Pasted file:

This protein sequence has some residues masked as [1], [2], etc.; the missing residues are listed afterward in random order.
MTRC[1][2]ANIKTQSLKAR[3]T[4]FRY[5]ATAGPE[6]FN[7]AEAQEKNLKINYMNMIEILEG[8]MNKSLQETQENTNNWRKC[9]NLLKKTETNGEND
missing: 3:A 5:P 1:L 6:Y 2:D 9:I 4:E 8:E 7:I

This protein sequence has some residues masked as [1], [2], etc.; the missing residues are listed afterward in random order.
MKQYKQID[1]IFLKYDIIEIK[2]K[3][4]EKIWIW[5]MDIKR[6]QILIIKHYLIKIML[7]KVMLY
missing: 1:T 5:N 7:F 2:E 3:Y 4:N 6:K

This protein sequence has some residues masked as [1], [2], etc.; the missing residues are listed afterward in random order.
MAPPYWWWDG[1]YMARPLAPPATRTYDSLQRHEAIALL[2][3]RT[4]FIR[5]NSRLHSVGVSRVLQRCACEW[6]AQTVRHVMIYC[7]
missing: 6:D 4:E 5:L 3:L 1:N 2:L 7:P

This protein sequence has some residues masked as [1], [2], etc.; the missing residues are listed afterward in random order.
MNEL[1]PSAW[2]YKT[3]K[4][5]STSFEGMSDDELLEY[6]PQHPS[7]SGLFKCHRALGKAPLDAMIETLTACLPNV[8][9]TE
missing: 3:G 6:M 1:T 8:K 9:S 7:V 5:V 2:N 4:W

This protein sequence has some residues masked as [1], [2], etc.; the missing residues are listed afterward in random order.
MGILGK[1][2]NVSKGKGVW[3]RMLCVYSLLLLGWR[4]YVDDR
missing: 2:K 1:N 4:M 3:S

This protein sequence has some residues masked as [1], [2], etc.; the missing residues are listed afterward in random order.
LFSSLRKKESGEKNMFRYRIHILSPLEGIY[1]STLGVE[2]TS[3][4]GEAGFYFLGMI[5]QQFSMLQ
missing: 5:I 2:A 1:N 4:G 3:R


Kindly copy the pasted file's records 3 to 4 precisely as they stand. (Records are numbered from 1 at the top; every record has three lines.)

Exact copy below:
This protein sequence has some residues masked as [1], [2], etc.; the missing residues are listed afterward in random order.
MAPPYWWWDG[1]YMARPLAPPATRTYDSLQRHEAIALL[2][3]RT[4]FIR[5]NSRLHSVGVSRVLQRCACEW[6]AQTVRHVMIYC[7]
missing: 6:D 4:E 5:L 3:L 1:N 2:L 7:P

This protein sequence has some residues masked as [1], [2], etc.; the missing residues are listed afterward in random order.
MNEL[1]PSAW[2]YKT[3]K[4][5]STSFEGMSDDELLEY[6]PQHPS[7]SGLFKCHRALGKAPLDAMIETLTACLPNV[8][9]TE
missing: 3:G 6:M 1:T 8:K 9:S 7:V 5:V 2:N 4:W